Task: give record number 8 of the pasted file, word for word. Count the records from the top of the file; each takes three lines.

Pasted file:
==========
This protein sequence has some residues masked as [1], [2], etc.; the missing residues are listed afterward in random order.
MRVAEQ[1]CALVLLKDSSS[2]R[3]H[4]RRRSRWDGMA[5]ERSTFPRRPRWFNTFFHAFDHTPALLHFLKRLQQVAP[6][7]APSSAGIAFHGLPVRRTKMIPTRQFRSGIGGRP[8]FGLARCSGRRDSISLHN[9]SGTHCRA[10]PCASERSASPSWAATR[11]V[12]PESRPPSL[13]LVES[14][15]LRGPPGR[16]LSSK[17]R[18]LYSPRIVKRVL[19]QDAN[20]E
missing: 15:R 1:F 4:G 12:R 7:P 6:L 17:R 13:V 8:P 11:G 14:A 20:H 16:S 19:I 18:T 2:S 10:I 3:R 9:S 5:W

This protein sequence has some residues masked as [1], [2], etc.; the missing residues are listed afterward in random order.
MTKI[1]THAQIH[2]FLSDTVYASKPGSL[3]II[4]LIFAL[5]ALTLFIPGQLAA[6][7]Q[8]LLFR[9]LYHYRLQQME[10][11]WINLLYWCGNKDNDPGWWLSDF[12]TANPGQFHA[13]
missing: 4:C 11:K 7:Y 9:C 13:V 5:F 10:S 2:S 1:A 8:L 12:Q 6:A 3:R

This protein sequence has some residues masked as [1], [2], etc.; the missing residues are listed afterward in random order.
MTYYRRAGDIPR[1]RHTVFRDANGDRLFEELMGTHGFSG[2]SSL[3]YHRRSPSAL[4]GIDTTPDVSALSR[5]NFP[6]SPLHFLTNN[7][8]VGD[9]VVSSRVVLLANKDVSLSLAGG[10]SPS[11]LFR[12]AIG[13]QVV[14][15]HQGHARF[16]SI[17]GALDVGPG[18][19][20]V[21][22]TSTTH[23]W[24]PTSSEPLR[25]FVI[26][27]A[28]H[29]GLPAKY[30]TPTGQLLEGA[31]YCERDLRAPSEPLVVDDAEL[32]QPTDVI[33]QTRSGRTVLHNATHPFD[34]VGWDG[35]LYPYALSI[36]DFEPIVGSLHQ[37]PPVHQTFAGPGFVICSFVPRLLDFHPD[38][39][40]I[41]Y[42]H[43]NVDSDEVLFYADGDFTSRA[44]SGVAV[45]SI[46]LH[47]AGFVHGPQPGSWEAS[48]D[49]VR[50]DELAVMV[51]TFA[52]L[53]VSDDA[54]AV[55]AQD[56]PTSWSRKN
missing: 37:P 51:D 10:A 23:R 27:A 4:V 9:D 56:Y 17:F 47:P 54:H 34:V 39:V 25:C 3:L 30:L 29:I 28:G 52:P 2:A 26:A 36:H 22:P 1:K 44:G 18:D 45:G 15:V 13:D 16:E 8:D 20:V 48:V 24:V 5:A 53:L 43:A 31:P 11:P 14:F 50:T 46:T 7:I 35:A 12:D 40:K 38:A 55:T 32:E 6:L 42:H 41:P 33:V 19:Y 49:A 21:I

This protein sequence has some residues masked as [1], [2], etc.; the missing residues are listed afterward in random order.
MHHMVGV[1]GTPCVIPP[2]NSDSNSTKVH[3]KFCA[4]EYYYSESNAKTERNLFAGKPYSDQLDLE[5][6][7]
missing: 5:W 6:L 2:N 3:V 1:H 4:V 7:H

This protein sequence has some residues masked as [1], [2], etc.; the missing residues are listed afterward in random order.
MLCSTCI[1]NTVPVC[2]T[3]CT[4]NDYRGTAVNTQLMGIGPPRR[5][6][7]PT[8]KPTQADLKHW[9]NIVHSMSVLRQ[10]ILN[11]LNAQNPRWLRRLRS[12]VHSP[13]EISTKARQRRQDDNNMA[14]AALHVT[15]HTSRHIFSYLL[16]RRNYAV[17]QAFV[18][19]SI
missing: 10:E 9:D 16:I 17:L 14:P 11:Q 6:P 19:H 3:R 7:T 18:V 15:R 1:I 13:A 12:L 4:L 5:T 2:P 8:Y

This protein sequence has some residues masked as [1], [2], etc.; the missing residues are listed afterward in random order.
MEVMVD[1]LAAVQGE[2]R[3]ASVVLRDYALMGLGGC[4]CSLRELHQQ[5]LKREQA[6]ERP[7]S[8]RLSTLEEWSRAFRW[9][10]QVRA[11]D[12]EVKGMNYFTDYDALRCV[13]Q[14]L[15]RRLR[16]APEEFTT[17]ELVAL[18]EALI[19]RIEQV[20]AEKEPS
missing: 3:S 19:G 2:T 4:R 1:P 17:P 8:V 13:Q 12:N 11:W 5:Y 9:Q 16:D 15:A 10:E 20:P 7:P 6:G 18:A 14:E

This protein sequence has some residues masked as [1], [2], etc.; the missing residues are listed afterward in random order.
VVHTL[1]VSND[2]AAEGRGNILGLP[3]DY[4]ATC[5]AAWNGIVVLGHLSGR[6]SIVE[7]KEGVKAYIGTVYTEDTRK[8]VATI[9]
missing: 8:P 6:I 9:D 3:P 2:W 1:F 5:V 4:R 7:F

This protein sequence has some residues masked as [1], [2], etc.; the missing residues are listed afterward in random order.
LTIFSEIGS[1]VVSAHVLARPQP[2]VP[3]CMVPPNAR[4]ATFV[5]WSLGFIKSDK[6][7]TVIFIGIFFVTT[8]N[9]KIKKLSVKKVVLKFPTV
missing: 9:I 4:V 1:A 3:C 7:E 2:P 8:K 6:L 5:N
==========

This protein sequence has some residues masked as [1], [2], etc.; the missing residues are listed afterward in random order.
LTIFSEIGS[1]VVSAHVLARPQP[2]VP[3]CMVPPNAR[4]ATFV[5]WSLGFIKSDK[6][7]TVIFIGIFFVTT[8]N[9]KIKKLSVKKVVLKFPTV
missing: 9:I 4:V 1:A 3:C 7:E 2:P 8:K 6:L 5:N